Ylang Ylang Essential Oil
Ylang Ylang Essential Oil, pronounced as Eee-lang Eee-lang, was one of the first essential oils that I ever purchased and worked with. I couldn't resist its intoxicating aroma.
Ylang Ylang Essential Oil is a rather interesting essential oil as its distillation varies a bit from most other oils, and this can affect the composition and aroma of the oil.
Ylang Ylang Extra Essential Oil
Ylang Ylang Extra Essential Oil is typically distilled for a short duration of time before the essential oil is collected. Ylang Ylang Extra is said to contain approximately 30 constituents, with a high proportion of esters, ethers and phenols.
Ylang Ylang I, II and III Essential Oils
After oil classified as Ylang Ylang Extra Essential Oil is collected, the distillation process then continues. After a specific period of time, the distillation process is stopped and the resulting oil is then again collected. That oil is then referred to as Ylang Ylang I Essential Oil. The process repeats, resulting in Ylang Ylang II and Ylang Ylang III. The duration between distillations and the details can vary between distillers. The distillations are generally referred to as fractions and are typically used within fragrancing and perfumery applications.
Ylang Ylang Complete Essential Oil
Ylang Ylang Complete is the essential oil obtained from a complete, uninterrupted distillation. There are instances when an oil labeled as Ylang Ylang Complete may really only contain a subset of the distillations. It may be prudent to check with your vendor to the exact distillation details of their Ylang Ylang Complete.
Within holistic aromatherapy, typically the Extra and the Complete oils are preferred. The other fractions are generally used within fragrancing and perfumery work.
Emotionally, Ylang Ylang Essential Oil is heralded for being helpful with stress and anxiety. It's also used in cases of depression or when trying to cope with anger. I use Ylang Ylang Oil in blends intended to focus upon happiness, gratitude and celebrating blessings. Ylang Ylang is also considered an aphrodisiac.
Topically, Ylang Ylang Oil has been praised for helping combat acne and oily skin. It may help with alopecia (hair loss).
Be careful when first using Ylang Ylang Essential Oil as it can cause headaches for some individuals, especially if diffused in high concentration.
Cananga odorata var genuina
Common Method of Extraction
Plant Part Typically Used
Clear with a Yellow Tinge
Strength of Initial Aroma
Medium - Strong
Ylang Ylang Essential Oil smells exotic, floral, sweet and slightly fruity.
Ylang Ylang Essential Oil Uses
Source: Julia Lawless, The Encyclopedia of Essential Oils (Updated Edition) (London: Harper Thorsons, 2014), 204-205.
(Depends on the distillation.)
- Benzyl Acetate
- Geranyl Acetate
- Methyl Chavicol
Source: Shirley Price, The Aromatherapy Workbook (Hammersmith, London: Thorsons, 1993), 54-5.
Ylang Ylang Essential Oil Safety Information
Tisserand and Young indicate that Ylang Ylang Essential Oil may pose a moderate risk of skin sensitization and recommend dermal maximum of 0.8%. They caution to avoid use for those with hypersensitive/diseased/damaged skin and in children younger than 2. Reading Tisserand and Young's full profile is recommended. [Robert Tisserand and Rodney Young, Essential Oil Safety (Second Edition. United Kingdom: Churchill Livingstone Elsevier, 2014), 476-480.]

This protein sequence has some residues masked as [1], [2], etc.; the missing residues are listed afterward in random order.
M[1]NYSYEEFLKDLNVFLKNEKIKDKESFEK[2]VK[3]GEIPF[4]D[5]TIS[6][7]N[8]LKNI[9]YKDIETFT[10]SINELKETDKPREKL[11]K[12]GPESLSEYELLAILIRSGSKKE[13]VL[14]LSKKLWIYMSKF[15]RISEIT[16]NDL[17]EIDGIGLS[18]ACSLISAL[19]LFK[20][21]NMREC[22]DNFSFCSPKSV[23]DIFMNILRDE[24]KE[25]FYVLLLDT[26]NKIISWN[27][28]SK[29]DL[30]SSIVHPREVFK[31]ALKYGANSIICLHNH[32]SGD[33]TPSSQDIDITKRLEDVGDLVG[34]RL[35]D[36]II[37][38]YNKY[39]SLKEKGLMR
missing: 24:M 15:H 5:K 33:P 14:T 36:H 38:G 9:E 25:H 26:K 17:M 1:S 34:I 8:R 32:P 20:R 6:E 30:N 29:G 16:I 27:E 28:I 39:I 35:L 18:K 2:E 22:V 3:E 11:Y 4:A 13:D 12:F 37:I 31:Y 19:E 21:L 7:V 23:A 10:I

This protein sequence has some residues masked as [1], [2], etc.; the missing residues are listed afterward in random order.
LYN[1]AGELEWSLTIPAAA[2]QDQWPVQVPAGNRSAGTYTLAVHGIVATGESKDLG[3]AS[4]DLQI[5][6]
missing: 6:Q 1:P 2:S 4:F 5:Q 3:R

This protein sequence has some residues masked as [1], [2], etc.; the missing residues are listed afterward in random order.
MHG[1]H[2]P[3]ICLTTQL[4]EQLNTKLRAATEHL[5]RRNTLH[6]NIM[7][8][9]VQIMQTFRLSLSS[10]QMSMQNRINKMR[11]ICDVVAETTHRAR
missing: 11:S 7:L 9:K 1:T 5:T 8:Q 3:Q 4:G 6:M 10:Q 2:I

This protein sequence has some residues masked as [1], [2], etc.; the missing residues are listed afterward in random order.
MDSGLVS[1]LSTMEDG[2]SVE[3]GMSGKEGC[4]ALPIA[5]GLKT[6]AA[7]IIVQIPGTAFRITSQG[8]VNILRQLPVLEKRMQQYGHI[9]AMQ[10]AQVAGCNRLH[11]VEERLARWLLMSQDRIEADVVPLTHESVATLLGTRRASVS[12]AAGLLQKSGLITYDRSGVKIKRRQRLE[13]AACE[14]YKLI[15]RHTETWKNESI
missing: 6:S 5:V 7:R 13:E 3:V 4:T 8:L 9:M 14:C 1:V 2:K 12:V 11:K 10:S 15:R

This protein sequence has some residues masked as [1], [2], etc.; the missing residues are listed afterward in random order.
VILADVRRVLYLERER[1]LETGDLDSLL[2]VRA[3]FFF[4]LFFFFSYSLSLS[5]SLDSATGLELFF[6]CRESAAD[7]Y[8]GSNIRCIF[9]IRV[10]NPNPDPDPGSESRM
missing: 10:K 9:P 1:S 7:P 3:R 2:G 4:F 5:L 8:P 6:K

Can cause headaches and nausea if used in excess. [Julia Lawless, The Illustrated Encyclopedia of Essential Oils (Rockport, MA: Element Books, 1995), 104.]
General Safety Information
Do not take any oils internally and do not apply undiluted essential oils, absolutes, CO2s or other concentrated essences onto the skin without advanced essential oil knowledge or consultation from a qualified aromatherapy practitioner. For general dilution information, read AromaWeb's Guide to Diluting Essential Oils. If you are pregnant, epileptic, have liver damage, have cancer, or have any other medical problem, use oils only under the proper guidance of a qualified aromatherapy practitioner. Use extreme caution when using oils with children and be sure to first read the recommended dilution ratios for children. Consult a qualified aromatherapy practitioner before using oils with children, the elderly, if you have medical issues or are taking medications. Before using this or any essential oil, carefully read AromaWeb's Essential Oil Safety Information page. For in-depth information on oil safety issues, read Essential Oil Safety by Robert Tisserand and Rodney Young.
Important Information About the Profiles
The essential oil information provided on AromaWeb is intended for educational purposes only. The references to safety information, constituents and percentages is generalized information. The data is not necessary complete and is not guaranteed to be accurate. The essential oil photos are intended to represent the typical and approximate color of each essential oil. However, essential oil color can vary based on harvesting, distillation, age of the essential oil and other factors. Profiles for several absolutes are included within the directory, and are denoted as such.
Essential Oil Book Suggestions
Click on a book's title to view details and read a full review for the book. Visit AromaWeb's Books area to find details about many other essential oil and aromatherapy books.
Own Safety Profiles for 400 Essential Oils and 206 Constituents:
Essential Oil Safety: A Guide for Health Care Professionals
Authors: Robert Tisserand and Rodney Young
The Complete Book Of Essential Oils & Aromatherapy
Includes 125 Essential Oil Profiles
Author: Valerie Ann Worwood